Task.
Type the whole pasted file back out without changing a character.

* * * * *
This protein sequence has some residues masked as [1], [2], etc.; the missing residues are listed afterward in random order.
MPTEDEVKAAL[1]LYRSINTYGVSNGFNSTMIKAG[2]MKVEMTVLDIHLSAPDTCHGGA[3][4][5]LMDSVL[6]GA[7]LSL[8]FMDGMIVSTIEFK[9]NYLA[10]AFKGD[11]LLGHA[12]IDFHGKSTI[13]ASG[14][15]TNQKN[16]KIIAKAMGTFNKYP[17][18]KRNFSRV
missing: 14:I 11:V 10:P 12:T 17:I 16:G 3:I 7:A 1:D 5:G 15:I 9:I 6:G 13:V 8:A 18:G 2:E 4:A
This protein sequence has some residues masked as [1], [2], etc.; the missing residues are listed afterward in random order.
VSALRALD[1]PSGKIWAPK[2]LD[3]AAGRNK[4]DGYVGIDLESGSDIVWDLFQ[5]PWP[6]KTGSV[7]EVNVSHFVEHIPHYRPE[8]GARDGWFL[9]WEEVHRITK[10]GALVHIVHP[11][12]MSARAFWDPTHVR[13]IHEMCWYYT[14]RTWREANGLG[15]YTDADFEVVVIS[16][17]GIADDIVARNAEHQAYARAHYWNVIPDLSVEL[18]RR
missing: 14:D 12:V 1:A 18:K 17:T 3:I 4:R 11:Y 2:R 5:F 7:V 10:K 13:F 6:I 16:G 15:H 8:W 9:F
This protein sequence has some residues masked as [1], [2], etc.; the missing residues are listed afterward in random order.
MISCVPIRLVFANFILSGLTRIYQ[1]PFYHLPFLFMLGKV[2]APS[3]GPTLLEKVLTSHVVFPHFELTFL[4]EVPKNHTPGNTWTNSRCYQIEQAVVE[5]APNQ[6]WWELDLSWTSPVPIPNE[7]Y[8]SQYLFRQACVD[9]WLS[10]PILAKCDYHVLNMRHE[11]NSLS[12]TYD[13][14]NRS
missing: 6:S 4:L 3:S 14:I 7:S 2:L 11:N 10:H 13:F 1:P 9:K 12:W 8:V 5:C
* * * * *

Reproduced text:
This protein sequence has some residues masked as [1], [2], etc.; the missing residues are listed afterward in random order.
MPTEDEVKAAL[1]LYRSINTYGVSNGFNSTMIKAG[2]MKVEMTVLDIHLSAPDTCHGGA[3][4][5]LMDSVL[6]GA[7]LSL[8]FMDGMIVSTIEFK[9]NYLA[10]AFKGD[11]LLGHA[12]IDFHGKSTI[13]ASG[14][15]TNQKN[16]KIIAKAMGTFNKYP[17][18]KRNFSRV
missing: 14:I 11:V 10:P 12:T 17:I 16:G 3:I 7:A 1:D 5:G 15:I 9:I 6:G 13:V 8:A 18:G 2:E 4:A
This protein sequence has some residues masked as [1], [2], etc.; the missing residues are listed afterward in random order.
VSALRALD[1]PSGKIWAPK[2]LD[3]AAGRNK[4]DGYVGIDLESGSDIVWDLFQ[5]PWP[6]KTGSV[7]EVNVSHFVEHIPHYRPE[8]GARDGWFL[9]WEEVHRITK[10]GALVHIVHP[11][12]MSARAFWDPTHVR[13]IHEMCWYYT[14]RTWREANGLG[15]YTDADFEVVVIS[16][17]GIADDIVARNAEHQAYARAHYWNVIPDLSVEL[18]RR
missing: 14:D 12:V 1:A 18:K 17:T 3:I 4:R 11:Y 2:R 5:F 7:V 10:K 13:F 6:I 16:G 15:H 8:W 9:F
This protein sequence has some residues masked as [1], [2], etc.; the missing residues are listed afterward in random order.
MISCVPIRLVFANFILSGLTRIYQ[1]PFYHLPFLFMLGKV[2]APS[3]GPTLLEKVLTSHVVFPHFELTFL[4]EVPKNHTPGNTWTNSRCYQIEQAVVE[5]APNQ[6]WWELDLSWTSPVPIPNE[7]Y[8]SQYLFRQACVD[9]WLS[10]PILAKCDYHVLNMRHE[11]NSLS[12]TYD[13][14]NRS
missing: 6:S 4:L 3:S 14:I 7:S 2:L 11:N 10:H 13:F 1:P 9:K 12:W 8:V 5:C